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13

Other Database Objects

Copyright  Oracle Corporation, 1998. All rights reserved.


Objectives

After completing this lesson, you should


be able to do the following:
• Describe some database objects and
their uses
• Create, maintain, and use sequences
• Create and maintain indexes
• Create private and public synonyms

13-2 Copyright  Oracle Corporation, 1998. All rights reserved.


Database Objects
Object Description

Table Basic unit of storage; composed of rows


and columns

View Logically represents subsets of data from


one or more tables

Sequence Generates primary key values

Index Improves the performance of some queries

Synonym Alternative name for an object

13-3 Copyright  Oracle Corporation, 1998. All rights reserved.


What Is a Sequence?

• Automatically generates unique


numbers
• Is a sharable object
• Is typically used to create a primary key
value
• Replaces application code
• Speeds up the efficiency of accessing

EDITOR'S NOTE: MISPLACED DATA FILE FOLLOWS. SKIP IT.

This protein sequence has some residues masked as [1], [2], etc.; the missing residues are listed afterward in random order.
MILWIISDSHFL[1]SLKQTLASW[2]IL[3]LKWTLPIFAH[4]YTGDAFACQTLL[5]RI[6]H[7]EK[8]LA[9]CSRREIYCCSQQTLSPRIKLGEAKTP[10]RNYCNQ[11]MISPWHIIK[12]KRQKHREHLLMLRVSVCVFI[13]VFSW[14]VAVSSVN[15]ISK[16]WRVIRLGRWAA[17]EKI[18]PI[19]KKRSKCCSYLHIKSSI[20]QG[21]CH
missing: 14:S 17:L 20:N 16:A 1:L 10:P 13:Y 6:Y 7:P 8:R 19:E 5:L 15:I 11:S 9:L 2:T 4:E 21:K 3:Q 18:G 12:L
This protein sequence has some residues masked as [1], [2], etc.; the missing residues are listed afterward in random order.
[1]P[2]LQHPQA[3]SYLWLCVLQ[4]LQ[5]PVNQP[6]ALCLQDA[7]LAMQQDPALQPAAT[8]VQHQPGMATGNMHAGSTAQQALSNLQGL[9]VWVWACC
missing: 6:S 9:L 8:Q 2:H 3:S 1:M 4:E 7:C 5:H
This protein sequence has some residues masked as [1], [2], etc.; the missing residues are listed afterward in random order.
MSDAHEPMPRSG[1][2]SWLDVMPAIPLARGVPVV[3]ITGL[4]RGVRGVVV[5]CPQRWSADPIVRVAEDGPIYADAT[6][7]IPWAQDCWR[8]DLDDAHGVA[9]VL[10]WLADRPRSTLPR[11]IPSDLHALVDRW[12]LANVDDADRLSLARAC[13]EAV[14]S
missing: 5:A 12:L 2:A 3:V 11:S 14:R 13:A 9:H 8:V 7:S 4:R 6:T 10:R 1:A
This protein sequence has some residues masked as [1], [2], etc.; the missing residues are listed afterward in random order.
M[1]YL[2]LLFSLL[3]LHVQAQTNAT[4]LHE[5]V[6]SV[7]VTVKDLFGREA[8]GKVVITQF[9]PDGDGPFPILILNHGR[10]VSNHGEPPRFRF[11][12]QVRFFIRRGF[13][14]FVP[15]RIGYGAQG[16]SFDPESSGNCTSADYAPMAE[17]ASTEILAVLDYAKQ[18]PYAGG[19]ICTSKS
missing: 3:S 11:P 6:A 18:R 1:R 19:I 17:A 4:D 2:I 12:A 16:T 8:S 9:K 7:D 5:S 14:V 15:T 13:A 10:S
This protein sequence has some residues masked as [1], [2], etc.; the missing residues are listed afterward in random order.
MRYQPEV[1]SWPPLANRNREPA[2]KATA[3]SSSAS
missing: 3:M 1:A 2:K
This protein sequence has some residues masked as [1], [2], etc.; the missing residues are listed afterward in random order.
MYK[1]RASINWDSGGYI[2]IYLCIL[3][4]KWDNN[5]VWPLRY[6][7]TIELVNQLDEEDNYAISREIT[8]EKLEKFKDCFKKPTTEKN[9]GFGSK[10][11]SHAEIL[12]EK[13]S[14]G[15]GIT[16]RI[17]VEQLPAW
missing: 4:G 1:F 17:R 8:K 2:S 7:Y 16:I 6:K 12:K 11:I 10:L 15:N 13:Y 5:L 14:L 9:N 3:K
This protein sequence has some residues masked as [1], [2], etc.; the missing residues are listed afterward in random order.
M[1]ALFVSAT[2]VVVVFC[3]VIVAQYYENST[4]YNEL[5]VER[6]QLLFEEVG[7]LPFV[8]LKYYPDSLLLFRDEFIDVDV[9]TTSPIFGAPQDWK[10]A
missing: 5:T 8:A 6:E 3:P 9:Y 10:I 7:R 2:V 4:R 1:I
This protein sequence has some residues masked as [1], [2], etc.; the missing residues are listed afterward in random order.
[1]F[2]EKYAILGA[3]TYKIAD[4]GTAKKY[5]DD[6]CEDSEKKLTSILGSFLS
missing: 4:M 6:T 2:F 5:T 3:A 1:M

sequence values when cached in
memory
13-4 Copyright  Oracle Corporation, 1998. All rights reserved.
The CREATE SEQUENCE
Statement
Define a sequence to generate sequential
numbers automatically.
CREATE SEQUENCE sequence
[INCREMENT BY n]
[START WITH n]
[{MAXVALUE n | NOMAXVALUE}]
[{MINVALUE n | NOMINVALUE}]
[{CYCLE | NOCYCLE}]
[{CACHE n | NOCACHE}];

13-5 Copyright  Oracle Corporation, 1998. All rights reserved.


Creating a Sequence
• Create a sequence named DEPT_DEPTNO
to be used for the primary key of the
DEPT table.
• Do not use the CYCLE option.
SQL> CREATE SEQUENCE dept_deptno
2 INCREMENT BY 1
3 START WITH 91
4 MAXVALUE 100
5 NOCACHE
6 NOCYCLE;
Sequence created.

13-6 Copyright  Oracle Corporation, 1998. All rights reserved.


Confirming Sequences
• Verify your sequence values in the
USER_SEQUENCES data dictionary
table.
SQL> SELECT sequence_name, min_value, max_value,
2 increment_by, last_number
3 FROM user_sequences;